Dress code continues to irk students

Science teacher Rick Pavinato says he has earned himself a reputation for calling out students who sag their pants.

“People turn the corner, and they pull their pants up because I have hallway referrals ready,” he said.

It’s not personal, he says. He just wants  students to set a professional tone at school.

“It doesn’t look successful in the professional world. I got a feeling that if they think that it’s okay to do it here, they’ll do it in college and then they think it’s okay for their first job or job interview,” he said. “If they walk in like that, they won’t get the job, no matter how nice or  qualified they are; the first  impression you can never get again.”

Teachers and students have been clashing over dress codes forever. Usually, the pressure is on the girls who show  too much skin.

However, there seems to be an increasing pressure on boys, who draw the eyes of deans and teachers when they let their pants sag.

Of the 484 write ups of last year, 161 were for males compared to 323 for females, according to a report from the deans office.

Principal Ryan Pitcock says sagging is one of the more common dress code issues the school faces.
He sees it everyday when he greets students as they enter the building in the morning.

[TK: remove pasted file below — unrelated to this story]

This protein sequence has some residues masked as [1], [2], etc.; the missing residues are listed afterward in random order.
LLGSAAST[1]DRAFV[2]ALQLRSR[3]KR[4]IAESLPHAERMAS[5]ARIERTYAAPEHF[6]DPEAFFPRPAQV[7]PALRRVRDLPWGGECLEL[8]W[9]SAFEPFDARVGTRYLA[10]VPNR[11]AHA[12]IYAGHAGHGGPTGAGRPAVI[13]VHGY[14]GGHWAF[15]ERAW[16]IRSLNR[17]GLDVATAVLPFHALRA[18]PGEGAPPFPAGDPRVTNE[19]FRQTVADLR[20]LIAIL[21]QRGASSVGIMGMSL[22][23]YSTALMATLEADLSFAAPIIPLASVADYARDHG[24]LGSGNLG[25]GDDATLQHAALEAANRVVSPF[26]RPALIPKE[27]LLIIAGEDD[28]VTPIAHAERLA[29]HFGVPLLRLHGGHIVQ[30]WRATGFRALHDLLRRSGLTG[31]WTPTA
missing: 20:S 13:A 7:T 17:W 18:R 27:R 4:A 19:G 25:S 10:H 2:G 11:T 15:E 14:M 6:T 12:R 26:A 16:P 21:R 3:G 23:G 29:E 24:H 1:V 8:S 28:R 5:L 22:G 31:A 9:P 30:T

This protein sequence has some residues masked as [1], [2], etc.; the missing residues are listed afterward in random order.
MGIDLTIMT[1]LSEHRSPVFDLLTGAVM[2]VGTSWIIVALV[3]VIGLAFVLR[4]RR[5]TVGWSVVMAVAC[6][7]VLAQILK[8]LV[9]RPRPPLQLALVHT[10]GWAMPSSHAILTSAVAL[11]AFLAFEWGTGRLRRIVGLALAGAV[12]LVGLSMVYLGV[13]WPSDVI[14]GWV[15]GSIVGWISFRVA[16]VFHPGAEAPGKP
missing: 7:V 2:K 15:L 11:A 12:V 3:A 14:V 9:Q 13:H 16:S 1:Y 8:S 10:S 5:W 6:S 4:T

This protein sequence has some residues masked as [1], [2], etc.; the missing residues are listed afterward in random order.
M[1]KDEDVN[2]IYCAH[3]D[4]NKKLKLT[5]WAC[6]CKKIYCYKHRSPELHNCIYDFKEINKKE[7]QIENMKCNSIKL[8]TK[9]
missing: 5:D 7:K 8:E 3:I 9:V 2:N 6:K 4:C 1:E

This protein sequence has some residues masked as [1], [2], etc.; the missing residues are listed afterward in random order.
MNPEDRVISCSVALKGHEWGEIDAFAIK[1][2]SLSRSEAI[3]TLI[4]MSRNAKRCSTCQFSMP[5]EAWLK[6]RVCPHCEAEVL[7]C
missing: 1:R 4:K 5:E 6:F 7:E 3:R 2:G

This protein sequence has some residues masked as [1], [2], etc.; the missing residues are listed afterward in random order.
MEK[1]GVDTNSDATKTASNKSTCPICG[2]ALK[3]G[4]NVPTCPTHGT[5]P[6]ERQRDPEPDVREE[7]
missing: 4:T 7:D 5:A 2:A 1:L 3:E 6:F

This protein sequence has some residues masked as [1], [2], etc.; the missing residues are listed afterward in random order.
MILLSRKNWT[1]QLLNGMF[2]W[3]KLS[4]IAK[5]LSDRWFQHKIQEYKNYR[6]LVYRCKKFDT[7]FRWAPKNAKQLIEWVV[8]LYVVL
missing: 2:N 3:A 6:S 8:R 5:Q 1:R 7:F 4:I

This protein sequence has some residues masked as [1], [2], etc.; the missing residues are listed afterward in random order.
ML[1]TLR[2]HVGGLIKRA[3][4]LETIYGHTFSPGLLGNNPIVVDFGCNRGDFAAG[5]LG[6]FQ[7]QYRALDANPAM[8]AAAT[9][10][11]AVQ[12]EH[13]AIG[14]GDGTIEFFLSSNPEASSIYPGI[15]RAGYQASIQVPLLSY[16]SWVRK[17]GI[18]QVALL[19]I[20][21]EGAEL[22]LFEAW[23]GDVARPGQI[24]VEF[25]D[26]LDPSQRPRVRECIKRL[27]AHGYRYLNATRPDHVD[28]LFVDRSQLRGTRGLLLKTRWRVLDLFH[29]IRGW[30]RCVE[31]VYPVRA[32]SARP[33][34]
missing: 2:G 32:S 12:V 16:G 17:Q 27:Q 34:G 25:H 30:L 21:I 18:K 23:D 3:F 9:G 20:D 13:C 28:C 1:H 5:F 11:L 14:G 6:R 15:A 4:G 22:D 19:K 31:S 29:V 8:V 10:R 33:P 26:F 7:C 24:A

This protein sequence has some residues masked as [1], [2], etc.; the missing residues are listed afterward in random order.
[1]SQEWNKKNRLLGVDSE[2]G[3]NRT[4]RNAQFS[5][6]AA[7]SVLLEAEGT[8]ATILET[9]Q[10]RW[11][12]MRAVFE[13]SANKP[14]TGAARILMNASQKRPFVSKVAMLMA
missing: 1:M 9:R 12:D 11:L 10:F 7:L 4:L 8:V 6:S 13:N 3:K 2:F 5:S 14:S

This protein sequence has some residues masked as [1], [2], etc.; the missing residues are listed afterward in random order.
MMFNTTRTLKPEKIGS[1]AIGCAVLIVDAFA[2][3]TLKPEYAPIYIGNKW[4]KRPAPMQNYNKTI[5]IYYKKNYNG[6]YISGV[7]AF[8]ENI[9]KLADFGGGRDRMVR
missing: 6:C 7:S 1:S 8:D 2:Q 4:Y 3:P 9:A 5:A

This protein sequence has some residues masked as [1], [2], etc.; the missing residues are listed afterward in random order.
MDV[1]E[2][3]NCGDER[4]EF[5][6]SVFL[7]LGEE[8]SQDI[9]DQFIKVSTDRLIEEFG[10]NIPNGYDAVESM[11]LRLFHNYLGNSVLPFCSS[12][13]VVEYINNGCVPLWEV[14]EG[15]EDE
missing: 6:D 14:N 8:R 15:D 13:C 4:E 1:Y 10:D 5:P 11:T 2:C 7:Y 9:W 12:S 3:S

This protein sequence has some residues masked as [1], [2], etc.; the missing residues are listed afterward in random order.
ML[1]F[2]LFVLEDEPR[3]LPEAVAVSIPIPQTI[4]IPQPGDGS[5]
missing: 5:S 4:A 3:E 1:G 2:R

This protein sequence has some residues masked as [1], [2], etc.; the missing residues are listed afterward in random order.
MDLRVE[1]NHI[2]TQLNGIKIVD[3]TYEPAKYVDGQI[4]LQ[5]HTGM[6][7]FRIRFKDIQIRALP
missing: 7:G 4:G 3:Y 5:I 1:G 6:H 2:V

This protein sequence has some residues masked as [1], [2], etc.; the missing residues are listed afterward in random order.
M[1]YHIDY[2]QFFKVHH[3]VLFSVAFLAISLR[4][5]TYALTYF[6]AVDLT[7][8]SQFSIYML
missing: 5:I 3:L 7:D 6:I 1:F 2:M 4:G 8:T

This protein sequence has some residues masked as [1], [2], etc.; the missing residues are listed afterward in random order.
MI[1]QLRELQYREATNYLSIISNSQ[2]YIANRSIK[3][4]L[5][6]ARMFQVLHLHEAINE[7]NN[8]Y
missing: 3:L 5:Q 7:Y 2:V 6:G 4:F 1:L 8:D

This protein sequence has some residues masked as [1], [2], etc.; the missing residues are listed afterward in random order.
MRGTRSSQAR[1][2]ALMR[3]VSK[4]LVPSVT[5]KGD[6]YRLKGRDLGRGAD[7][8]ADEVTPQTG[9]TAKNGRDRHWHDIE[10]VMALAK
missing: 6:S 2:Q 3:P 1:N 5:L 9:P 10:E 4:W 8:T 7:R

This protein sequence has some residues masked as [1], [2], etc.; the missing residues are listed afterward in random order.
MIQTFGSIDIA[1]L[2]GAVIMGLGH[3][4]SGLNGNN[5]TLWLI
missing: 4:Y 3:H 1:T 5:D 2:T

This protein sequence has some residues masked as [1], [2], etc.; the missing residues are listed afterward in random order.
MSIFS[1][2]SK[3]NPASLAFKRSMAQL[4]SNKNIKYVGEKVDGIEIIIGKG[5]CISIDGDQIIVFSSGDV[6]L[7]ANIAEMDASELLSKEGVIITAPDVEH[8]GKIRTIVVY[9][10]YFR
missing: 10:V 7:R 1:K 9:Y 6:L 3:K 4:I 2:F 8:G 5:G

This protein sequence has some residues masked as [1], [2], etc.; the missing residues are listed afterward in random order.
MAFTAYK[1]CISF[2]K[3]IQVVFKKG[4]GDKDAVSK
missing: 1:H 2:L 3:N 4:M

“There’s never a day that goes by that I am not at those front doors telling a young man to either pull his pants up, or I’m sending him to the deans office,” he said.

Those students who ignore the call to pull up their pants may land in the dean’s office.

“On a daily basis we are reprimanding for sagging pants by either telling students to pull their pants up, or issuing detentions for multiple offenses,” Dean Jennifer Rudan said.

Junior Emma Nwumeh doesn’t understand why it’s such a big deal.

“As long as you don’t see butt-cheeks, then it’s okay,” she said.

While some of the faculty says that  sagging is an increasingly visible problem, many female students say that too often the dress code is unfairly directed towards them.

They say the rules are outdated or unfair towards girls who have more curves.

Pitcock says the policy changes as styles change. When leggings became more popular, the policy changed to exclude girls from showing too much.

“The rules are not made to be gender specific, but obviously more rules are going to apply to girls than boys, but it isn’t intentional,” Pitcock said.

Pavinato says he corrects both boys’ and girls’ dress.

“I send both to the dean’s, but the thing with the guys is that it’s easy to correct, just tell them to pull their pants up and send them on their way. With the girls you can’t do that. They have to change because you can’t fix the rips,” Pavinato said, referring to ripped jeans.

Sophomore Nico Ivy said girls get “harsher treatment.”

“They can’t express themselves because of what H-F thinks they should wear,” he said.

But Rudan says it’s a fair policy.

“Dress code is for everybody. If a guy shows up in short shorts, we’d ask him to change as well. It is based upon the amount of skin shown,” Rudan said.